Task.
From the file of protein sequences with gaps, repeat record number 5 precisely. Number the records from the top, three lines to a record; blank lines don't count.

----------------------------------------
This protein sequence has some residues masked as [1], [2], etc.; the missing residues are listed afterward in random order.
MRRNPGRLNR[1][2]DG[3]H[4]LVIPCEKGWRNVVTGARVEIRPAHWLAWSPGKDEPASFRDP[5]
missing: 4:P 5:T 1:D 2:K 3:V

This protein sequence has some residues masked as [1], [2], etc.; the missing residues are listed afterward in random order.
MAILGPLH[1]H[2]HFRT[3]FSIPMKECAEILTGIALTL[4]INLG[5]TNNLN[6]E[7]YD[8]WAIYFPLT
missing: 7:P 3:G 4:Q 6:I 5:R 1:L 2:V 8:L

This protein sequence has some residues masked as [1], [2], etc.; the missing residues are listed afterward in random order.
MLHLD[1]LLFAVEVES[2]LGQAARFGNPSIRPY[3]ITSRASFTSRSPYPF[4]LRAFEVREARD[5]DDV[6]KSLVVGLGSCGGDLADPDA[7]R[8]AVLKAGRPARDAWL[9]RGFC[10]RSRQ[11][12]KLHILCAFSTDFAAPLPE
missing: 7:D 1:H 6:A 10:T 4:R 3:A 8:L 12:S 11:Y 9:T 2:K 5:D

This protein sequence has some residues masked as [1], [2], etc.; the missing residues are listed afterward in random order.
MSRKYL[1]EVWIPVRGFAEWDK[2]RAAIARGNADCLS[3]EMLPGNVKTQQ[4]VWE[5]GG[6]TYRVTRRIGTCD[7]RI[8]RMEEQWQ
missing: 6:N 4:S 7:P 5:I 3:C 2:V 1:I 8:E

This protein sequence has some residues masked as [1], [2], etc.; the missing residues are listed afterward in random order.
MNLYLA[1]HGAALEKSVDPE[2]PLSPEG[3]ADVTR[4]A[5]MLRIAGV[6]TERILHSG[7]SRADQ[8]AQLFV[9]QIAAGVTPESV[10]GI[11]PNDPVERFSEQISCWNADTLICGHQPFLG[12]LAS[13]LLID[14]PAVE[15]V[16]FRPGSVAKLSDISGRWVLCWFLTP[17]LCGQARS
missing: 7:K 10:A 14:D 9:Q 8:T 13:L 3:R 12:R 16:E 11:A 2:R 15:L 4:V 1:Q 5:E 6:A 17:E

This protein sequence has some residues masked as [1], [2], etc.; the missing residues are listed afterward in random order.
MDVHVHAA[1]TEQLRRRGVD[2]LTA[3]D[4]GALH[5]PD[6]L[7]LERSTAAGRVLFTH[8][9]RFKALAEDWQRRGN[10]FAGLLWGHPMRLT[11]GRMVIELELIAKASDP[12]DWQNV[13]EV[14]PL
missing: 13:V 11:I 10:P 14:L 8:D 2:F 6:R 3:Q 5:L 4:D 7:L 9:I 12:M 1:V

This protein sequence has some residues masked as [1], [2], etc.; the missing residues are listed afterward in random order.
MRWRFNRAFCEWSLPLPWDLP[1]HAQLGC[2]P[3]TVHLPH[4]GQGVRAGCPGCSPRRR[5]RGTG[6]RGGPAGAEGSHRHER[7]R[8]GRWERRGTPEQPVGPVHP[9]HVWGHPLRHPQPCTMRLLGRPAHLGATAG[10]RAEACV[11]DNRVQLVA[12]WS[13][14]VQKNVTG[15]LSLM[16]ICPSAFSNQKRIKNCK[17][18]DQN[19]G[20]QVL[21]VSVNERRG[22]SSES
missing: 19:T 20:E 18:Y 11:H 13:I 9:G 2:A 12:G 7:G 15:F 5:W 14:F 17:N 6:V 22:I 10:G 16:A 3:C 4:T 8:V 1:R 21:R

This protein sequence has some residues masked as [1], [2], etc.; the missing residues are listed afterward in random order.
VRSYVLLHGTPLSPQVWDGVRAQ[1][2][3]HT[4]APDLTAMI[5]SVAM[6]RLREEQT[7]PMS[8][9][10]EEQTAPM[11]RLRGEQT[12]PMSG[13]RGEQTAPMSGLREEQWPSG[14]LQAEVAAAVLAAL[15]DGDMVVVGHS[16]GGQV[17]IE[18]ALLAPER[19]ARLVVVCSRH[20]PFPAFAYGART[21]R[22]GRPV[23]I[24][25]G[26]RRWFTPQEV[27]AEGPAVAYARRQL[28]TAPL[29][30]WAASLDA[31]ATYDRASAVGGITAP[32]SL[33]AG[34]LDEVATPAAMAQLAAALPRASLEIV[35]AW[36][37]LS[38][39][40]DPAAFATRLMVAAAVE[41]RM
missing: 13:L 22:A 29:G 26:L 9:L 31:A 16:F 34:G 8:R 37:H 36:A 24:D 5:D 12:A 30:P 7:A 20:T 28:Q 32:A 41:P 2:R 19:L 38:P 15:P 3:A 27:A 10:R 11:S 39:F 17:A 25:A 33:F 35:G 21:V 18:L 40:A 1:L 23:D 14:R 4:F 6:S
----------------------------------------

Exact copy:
This protein sequence has some residues masked as [1], [2], etc.; the missing residues are listed afterward in random order.
MNLYLA[1]HGAALEKSVDPE[2]PLSPEG[3]ADVTR[4]A[5]MLRIAGV[6]TERILHSG[7]SRADQ[8]AQLFV[9]QIAAGVTPESV[10]GI[11]PNDPVERFSEQISCWNADTLICGHQPFLG[12]LAS[13]LLID[14]PAVE[15]V[16]FRPGSVAKLSDISGRWVLCWFLTP[17]LCGQARS
missing: 7:K 10:A 14:D 9:Q 8:T 13:L 3:R 12:R 16:E 11:A 2:R 15:L 4:V 1:Q 5:E 6:A 17:E